Who Will Champion Mobility as a Service?

Uber was just the first step. The App-algorithm-transportation revolution will evolve into Mobility as a Service.

Uber was just the first step. The App-algorithm-transportation revolution will evolve into Mobility as a Service. Virginia Virginians lead the way or fall behind?

Around the world, companies and muncipalities are experimenting with Mobility as a Service (MaaS). Fast Company describes how a new company, MaaS Global, is changing the thinking about transportation, in Helsinki, Finland:

If you need to go somewhere, you pull up a new app, which calculates the best way to get there—public transit, a bike-share bike, taxi, a rental car, or a combination. Instead of buying individual tickets, you pay a monthly fee of €249. …

Users can choose to link their calendars with the app, so routes will be planned in advance. With each trip, it’s possible to make a choice of transport mode based on what’s cheapest or greenest or most convenient—or mood….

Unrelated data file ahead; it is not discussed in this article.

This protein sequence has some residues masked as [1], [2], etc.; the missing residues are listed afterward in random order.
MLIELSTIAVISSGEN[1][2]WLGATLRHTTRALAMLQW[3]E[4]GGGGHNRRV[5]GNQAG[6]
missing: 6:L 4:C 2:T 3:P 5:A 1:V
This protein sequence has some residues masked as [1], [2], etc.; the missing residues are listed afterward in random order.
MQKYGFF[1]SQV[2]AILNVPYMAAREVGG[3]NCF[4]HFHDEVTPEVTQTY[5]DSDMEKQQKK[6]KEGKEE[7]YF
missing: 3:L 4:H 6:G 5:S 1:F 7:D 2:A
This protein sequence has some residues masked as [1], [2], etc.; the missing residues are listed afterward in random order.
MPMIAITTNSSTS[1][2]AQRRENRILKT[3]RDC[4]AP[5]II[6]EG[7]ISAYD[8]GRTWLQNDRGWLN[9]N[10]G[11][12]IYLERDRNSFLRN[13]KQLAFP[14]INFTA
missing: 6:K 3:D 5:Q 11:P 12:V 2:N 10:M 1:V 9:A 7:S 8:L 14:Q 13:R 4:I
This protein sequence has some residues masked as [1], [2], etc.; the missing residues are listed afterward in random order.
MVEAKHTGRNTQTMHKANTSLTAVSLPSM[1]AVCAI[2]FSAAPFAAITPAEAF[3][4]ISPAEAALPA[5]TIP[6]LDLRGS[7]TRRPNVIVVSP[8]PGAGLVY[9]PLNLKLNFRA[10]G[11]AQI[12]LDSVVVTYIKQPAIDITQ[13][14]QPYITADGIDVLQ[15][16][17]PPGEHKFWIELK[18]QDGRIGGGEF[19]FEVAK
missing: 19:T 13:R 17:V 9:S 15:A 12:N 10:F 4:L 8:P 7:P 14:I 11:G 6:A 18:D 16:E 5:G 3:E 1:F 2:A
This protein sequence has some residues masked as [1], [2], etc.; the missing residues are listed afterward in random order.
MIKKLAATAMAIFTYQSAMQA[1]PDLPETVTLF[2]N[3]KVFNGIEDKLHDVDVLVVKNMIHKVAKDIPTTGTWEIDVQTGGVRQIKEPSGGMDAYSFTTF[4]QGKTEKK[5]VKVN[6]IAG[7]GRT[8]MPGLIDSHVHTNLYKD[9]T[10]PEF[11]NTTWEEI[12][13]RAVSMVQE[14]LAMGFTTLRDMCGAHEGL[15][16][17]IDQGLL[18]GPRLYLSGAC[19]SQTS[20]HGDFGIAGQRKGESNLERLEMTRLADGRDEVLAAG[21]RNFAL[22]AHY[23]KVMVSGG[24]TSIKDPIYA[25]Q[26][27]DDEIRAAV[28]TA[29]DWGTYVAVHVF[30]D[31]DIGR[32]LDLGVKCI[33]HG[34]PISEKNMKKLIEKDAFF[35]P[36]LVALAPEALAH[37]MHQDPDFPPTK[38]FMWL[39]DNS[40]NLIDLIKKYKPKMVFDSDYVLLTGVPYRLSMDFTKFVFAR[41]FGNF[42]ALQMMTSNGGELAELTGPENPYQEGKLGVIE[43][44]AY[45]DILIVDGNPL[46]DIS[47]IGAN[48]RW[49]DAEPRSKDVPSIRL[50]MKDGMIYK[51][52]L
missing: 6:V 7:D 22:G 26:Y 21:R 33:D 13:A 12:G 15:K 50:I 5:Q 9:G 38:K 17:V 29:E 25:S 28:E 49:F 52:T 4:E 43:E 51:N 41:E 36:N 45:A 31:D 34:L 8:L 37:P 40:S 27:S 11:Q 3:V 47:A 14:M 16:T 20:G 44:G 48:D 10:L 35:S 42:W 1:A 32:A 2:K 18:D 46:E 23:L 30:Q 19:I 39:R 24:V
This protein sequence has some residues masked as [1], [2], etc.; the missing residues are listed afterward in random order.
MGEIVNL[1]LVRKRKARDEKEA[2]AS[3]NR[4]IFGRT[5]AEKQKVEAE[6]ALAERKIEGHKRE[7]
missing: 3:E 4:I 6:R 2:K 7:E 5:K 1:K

MaaS Global is “in talks” with several cities in North America, Fast Company says. The company may or may not have devised a viable economic model — a fixed monthly prescription that doesn’t vary by usage seems problematic to me. But the company is only one of many experimenting in this space. Sooner or later, someone will figure out how to make it work.

Bacon’s bottom line: I’ve often referred to the integration of smart phones, algorithms and transportation as the Uber revolution because the ride-scheduling company Uber developed it first. But Mobility as a Service (MaaS) is much bigger than Uber, and its potential ramifications are even more far reaching. First and most important, it can save people money and expand their transportation options, thus improving their quality of life. Second,  MaaS could reverse the decades-long decline in shared ridership, meaning that we can get much more mileage (so to speak) out of our existing infrastructure.

Virginia can continue approaching transportation as it always has — by building new stuff, at a cost of billions of dollars a year — or it can foster the growth of Mobility as a Service. We Virginians need to ask ourselves, how can we encourage innovative transportation companies to set up shop in Virginia? We reached the right solution with Uber and Lyft, enabling them to compete in the transportation marketplace. That was a good start,  but what else can the public sector do to create a welcoming environment for entrepreneurs to expand beyond what is essentially a taxicab service?